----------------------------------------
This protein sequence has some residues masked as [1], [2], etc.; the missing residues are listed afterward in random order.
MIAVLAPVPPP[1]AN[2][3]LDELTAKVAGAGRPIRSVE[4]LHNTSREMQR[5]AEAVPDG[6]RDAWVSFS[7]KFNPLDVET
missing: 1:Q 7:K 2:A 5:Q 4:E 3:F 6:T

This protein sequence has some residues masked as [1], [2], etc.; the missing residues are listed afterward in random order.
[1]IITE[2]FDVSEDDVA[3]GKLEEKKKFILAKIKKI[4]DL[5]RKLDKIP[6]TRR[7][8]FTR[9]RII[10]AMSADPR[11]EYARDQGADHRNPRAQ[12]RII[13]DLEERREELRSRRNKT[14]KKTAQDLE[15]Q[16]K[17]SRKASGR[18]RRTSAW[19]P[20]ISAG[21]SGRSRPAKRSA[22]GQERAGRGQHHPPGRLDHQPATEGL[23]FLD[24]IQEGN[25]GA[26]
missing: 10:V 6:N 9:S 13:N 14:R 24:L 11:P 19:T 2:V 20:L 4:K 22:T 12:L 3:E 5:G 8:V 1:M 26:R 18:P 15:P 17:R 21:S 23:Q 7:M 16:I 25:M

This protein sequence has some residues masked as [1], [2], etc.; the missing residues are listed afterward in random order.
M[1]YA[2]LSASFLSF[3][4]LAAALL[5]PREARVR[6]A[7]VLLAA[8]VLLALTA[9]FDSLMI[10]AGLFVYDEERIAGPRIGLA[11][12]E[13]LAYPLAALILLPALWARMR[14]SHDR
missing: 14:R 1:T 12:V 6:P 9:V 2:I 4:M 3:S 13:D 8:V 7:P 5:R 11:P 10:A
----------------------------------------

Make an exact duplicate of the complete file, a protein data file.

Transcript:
This protein sequence has some residues masked as [1], [2], etc.; the missing residues are listed afterward in random order.
MIAVLAPVPPP[1]AN[2][3]LDELTAKVAGAGRPIRSVE[4]LHNTSREMQR[5]AEAVPDG[6]RDAWVSFS[7]KFNPLDVET
missing: 1:Q 7:K 2:A 5:Q 4:E 3:F 6:T

This protein sequence has some residues masked as [1], [2], etc.; the missing residues are listed afterward in random order.
[1]IITE[2]FDVSEDDVA[3]GKLEEKKKFILAKIKKI[4]DL[5]RKLDKIP[6]TRR[7][8]FTR[9]RII[10]AMSADPR[11]EYARDQGADHRNPRAQ[12]RII[13]DLEERREELRSRRNKT[14]KKTAQDLE[15]Q[16]K[17]SRKASGR[18]RRTSAW[19]P[20]ISAG[21]SGRSRPAKRSA[22]GQERAGRGQHHPPGRLDHQPATEGL[23]FLD[24]IQEGN[25]GA[26]
missing: 10:V 6:N 9:S 13:N 14:R 24:L 11:P 19:T 2:V 20:L 4:K 22:T 12:L 3:E 5:G 8:V 1:M 26:R 18:P 15:P 17:R 21:S 23:Q 7:M 16:I 25:M

This protein sequence has some residues masked as [1], [2], etc.; the missing residues are listed afterward in random order.
M[1]YA[2]LSASFLSF[3][4]LAAALL[5]PREARVR[6]A[7]VLLAA[8]VLLALTA[9]FDSLMI[10]AGLFVYDEERIAGPRIGLA[11][12]E[13]LAYPLAALILLPALWARMR[14]SHDR
missing: 14:R 1:T 12:V 6:P 9:V 2:I 4:M 3:S 13:D 8:V 7:P 5:R 11:P 10:A